Pokeweed has been an ornamental plant in our gardens for a long time. Its black-red fruits, which appear on the grape-like infructescence in late summer, are very popular with birds. These also ensure the distribution of the fine seeds. Therefore, the plants that are keen to reproduce can sometimes spread quickly and become a real plague. Find out everything about the care of the pokeweed and a possible containment of the wild growth here.


Determining the different types of pokeweed is very difficult because of the only slightly differentiating features of the individual plants. More than 25 species are known worldwide, some of which have quite confusing names. In our latitudes, only two species can be found, both of which grow as bushy, shrubby plants of about one to two meters in height:

  • Asian pokeberry: It is also called edible pokeberry, Indian pokeberry or Phytolacca acinosa.
  • American pokeweed: Phytolacca americana

None of the many species of pokeweed is native to us. They originally come from America or Asia, but were cultivated in some European gardens early on. However, the plants have settled into their new environment quite quickly and are very reproductive. For some time now, they have also spread and established themselves in our forests. That is why they are referred to as neophytes or invasive species. These are plants that naturalize in nature without any human intervention. Since they usually have no natural enemies in the newly settled environment, the plants can spread unhindered. In the worst case, this leads to the displacement of native plant species. Since combating neophytes in the wild has little chance of success,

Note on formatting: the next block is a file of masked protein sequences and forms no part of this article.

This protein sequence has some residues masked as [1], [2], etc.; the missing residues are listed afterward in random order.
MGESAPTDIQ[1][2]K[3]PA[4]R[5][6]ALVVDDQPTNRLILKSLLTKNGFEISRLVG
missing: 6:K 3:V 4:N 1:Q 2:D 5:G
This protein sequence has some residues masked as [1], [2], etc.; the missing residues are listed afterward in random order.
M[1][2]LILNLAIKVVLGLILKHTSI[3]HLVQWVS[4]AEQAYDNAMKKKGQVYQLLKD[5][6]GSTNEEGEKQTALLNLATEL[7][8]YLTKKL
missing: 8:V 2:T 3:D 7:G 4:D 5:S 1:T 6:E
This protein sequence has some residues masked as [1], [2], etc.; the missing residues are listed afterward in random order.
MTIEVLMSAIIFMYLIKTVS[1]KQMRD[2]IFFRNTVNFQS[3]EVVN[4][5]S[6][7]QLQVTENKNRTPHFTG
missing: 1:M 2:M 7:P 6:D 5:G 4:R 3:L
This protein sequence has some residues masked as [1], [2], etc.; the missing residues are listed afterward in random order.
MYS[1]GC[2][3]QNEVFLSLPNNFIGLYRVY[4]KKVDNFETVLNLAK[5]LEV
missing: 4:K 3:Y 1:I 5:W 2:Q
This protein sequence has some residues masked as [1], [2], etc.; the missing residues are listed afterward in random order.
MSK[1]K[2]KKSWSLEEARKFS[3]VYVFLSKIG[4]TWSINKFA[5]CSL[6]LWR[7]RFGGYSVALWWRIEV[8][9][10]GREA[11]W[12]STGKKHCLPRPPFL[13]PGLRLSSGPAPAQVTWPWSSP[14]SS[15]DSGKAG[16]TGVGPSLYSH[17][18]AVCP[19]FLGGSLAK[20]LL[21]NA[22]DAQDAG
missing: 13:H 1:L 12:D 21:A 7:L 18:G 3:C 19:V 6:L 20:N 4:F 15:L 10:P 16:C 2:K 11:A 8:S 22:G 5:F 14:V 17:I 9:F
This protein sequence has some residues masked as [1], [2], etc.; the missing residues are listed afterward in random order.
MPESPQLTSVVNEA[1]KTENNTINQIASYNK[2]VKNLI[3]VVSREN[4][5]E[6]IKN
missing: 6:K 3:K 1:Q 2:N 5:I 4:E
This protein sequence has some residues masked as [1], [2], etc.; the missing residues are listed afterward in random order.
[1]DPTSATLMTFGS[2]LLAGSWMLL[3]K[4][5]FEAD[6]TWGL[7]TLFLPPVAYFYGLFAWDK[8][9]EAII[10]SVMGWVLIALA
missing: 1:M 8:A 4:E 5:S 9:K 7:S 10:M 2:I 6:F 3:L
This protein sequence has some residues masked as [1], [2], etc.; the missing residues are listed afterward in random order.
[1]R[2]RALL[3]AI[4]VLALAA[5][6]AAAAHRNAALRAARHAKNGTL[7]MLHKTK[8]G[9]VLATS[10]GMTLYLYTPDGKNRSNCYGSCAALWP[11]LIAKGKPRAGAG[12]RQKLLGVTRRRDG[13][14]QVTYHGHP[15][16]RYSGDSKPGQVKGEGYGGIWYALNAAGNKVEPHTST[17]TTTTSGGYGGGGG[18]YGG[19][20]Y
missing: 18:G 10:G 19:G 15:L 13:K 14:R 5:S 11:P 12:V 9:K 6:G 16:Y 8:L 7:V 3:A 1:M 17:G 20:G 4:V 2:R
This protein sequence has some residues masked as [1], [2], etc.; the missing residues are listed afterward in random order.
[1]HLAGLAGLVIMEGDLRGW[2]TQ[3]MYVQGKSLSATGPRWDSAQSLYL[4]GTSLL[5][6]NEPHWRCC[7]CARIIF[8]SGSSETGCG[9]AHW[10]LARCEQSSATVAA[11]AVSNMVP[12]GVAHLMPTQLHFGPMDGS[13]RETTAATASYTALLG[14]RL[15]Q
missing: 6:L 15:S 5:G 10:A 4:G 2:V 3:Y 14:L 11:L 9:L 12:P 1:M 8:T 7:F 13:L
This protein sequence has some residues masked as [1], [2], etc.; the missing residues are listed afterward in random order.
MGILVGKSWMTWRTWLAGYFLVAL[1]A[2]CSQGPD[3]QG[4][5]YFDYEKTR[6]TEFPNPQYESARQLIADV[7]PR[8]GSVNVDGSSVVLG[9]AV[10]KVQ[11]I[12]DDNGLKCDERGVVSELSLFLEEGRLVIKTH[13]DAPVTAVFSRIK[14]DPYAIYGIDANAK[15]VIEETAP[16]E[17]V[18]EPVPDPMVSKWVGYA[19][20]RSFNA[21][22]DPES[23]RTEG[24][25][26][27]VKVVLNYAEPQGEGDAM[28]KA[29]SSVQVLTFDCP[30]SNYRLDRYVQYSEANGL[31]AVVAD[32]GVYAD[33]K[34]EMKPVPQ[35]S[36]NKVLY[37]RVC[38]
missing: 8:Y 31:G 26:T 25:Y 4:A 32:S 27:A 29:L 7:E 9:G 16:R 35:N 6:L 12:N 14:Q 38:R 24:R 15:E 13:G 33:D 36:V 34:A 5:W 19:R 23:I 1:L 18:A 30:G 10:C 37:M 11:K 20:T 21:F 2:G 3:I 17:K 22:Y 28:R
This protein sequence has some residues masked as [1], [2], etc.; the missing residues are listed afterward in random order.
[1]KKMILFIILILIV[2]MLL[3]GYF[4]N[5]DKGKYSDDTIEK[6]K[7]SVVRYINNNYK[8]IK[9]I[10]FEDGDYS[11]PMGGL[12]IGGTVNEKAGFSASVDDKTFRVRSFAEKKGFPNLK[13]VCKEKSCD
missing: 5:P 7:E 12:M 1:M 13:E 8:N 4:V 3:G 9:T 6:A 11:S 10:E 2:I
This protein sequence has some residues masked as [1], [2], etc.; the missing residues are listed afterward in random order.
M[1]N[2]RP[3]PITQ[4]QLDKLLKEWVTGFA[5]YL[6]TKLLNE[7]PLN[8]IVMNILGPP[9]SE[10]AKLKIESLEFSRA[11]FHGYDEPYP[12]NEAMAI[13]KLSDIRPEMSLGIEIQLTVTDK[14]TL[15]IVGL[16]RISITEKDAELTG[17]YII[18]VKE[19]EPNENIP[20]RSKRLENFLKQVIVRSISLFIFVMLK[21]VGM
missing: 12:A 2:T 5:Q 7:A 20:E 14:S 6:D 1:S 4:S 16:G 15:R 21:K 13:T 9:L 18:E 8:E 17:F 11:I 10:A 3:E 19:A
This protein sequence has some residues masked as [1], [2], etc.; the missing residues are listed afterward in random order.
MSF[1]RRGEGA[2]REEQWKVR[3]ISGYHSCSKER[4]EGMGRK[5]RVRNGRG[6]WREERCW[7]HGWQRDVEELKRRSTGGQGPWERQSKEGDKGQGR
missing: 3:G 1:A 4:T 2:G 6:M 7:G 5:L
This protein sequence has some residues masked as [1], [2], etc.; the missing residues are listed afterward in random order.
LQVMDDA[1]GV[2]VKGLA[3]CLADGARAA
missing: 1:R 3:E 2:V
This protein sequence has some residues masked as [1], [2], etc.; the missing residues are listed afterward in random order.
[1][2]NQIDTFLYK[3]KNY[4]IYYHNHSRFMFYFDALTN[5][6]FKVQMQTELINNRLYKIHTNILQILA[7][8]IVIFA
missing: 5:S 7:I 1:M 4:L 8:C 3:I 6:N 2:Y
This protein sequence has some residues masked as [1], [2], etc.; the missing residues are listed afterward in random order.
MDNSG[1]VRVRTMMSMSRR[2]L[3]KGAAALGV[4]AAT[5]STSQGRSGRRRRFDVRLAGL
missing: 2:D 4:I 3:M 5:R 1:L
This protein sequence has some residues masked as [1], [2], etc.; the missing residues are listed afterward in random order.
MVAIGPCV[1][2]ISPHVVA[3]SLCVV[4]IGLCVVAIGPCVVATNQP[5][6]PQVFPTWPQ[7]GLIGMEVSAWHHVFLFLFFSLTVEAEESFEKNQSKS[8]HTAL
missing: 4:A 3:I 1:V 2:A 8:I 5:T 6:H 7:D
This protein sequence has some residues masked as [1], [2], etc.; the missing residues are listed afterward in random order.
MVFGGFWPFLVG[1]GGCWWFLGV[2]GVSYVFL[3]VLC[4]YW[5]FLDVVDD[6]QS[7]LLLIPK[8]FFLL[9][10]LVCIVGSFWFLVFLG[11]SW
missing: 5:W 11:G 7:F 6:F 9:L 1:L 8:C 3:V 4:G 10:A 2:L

All parts of the pokeweed plant, but especially the roots and seeds, contain toxic substances. This is why the blackberry-like fruits in particular pose a particular danger to children and pets. In adults, a quantity of up to ten berries is considered harmless, but it can still lead to nausea and vomiting and diarrhea. Although the Asian pokeweed is nicknamed the edible pokeberry, this species is also poisonous. While the toxic ingredients are only present in low concentrations in this plant, its American sister is considered to be significantly more toxic.